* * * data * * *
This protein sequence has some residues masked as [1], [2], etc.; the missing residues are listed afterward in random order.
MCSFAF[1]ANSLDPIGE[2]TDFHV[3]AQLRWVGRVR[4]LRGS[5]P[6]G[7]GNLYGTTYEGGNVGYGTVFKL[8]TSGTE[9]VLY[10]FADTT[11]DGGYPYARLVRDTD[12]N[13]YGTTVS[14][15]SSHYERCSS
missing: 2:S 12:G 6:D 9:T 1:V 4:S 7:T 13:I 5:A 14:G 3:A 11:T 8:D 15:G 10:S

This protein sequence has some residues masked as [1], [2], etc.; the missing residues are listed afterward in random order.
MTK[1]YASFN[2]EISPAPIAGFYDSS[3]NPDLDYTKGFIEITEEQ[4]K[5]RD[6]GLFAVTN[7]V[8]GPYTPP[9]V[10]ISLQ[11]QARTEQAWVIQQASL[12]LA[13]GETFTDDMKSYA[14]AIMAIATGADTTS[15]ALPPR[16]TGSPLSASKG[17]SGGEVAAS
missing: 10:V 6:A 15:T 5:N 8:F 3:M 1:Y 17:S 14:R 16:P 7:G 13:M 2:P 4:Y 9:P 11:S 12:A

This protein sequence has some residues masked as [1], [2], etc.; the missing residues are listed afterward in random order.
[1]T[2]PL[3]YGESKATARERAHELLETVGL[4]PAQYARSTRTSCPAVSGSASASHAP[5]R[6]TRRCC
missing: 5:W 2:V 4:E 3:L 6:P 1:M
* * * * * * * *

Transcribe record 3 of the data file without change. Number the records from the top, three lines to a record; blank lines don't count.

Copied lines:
This protein sequence has some residues masked as [1], [2], etc.; the missing residues are listed afterward in random order.
[1]T[2]PL[3]YGESKATARERAHELLETVGL[4]PAQYARSTRTSCPAVSGSASASHAP[5]R[6]TRRCC
missing: 5:W 2:V 4:E 3:L 6:P 1:M